In 1865, Youth’s Companion printed a series of articles by abolitionist James Redpath, who contributed several pieces from 1865 to 1867. In “Eye and Ear Notes,” he offered readers of the Companion descriptions of Southern incidents before and just after the War: everything from a slave auction to a patriotic May-day celebration. The pieces are surprisingly gritty and often have a raw power.

Colonel Abel Delos Streight and over 100 others escaped from Libby Prison in February 1864.
[Scraps for Youth] “Eye and Ear Notes: A Glimpse at Libby Prison” (from The Youth’s Companion, December 28, 1865; p. 206)

I was in Richmond again a few weeks ago. I visited the Libby Prison. It is a tobacco warehouse, three stories high, built of brick, situated in the lower part of the city, and near by the canal. Every boy and girl knows that it was in this building that our prisoners and the officers were kept and cruelly treated by the rebels during the slaveholder’s war against the Union. “Castle Thunder” is a short way off, and it, also, was a warehouse, which was changed for a time into a jail.

I do not mean to tell you how our brave officers were treated in the Libby, but only to speak of the way in which some of them got out.

Near the back door the stones of the pavement have fallen in. As I was looking at it,—

“Dat’s war de Yankees got out,” said a black woman, who had followed me from the Libby, and seemed to wish to get into a chat with me, because I had spoken kindly to one of her children.

“Indeed!” said I, “was this where Col. Streight got out?”

“No, massa,” the woman said, “he done got out ’tother end, over dar, inside yon fence dar; he comed out a place in de yard dat’s covered up wid coal.”

She went with us, and we saw two other holes, out of which the officers had escaped.

Would you like to know how this was done?

I met Col. Streight a year ago. I was on his staff on a raid into Alabama, and he told me all about it.

They first dig down three, four, six or eight feet, (the deeper, the longer the tunnel is to be,) before they attempt to dig horizontally. One man only could dig at a time, for the prisoners dare not make the hole too large, because they could not hide away the dirt, and therefore would be detected.

They dig generally with a case-knife, and carry out the dirt in their hats. How to hide the earth is the first difficulty that they have to meet and overcome. All sorts of ways are taken to do so. They hid it under their beds when they had them; inside of their mattresses, when they had them; or spinkled it thinly over the floor.

When this is cared for, two men are set to work. One digs, digs, digs, further and further in; another crawls behind him and carries out the dirt. He has to crawl backwards, as the hole is never large enough to allow him to turn. In this way, changing the men often, a tunnel can be dug at the rate of four or five feet in every twelve hours.

The next difficulty is to supply the tunnel with air. It is necessary to make these tunnels long enough to reach beyond not the prison walls only, but the outer line of sentinels. The great tunnel at Libby Prison was sixty-five feet long. Now at the distance of thirty feet or so from the mouth of a tunnel the air becomes so foul that lights will not burn, and the men can hardly breathe. How would you overcome this puzzle, my boys? Give it up? Very well, I’ll tell you how “the Yankees” got over it. They took some boards that were in their prison, and determined to make a pair of bellows—large ones, like those used by blacksmiths. But they had no leather! Now how do you think they managed to do without it? Guess! Try to find out before you read any further.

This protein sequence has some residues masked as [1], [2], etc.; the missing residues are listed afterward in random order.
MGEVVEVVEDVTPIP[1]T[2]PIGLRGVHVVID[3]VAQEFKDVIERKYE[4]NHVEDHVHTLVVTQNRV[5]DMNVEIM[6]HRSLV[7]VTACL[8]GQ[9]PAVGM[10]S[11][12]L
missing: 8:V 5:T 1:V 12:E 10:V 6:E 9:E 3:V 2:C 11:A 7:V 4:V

They used their blankets, and got some tacks, and with these made a huge pair of bellows! So when the two men were in the tunnel, one digging and one carrying, (crawfish-fashion,) another was sitting at the mouth of the pit blowing in fresh air.

By this ingenious contrivance the tunnel was completed and ready for use.

The rebels hated Col. Streight more bitterly than any other officer; first, because he had been captured on a raid, and in the next place, because he was very “saucy” to them, as they termed it. Maj. Turner called him the Yankee Devil.

For these reasons, the officers insisted that Col. Streight should be the first man to go through the tunnel. He is a tall, muscular, fine-looking officer, but is quite stout, and he feared that he should not be able to go through it. But he tried, and sure enough he nearly found a grave, but he managed to push through, and soon was at liberty again. One hundred and fourteen of our officers followed him, and many of them succeeded in working their way over lonely and deserted tracks of country, through marshes, through swamps, every inch of their journey through an enemy’s country, until once more they found friends, and safety, and honor, beneath the starry flag of the United States.

Copyright 1999-2024, Pat Pflieger
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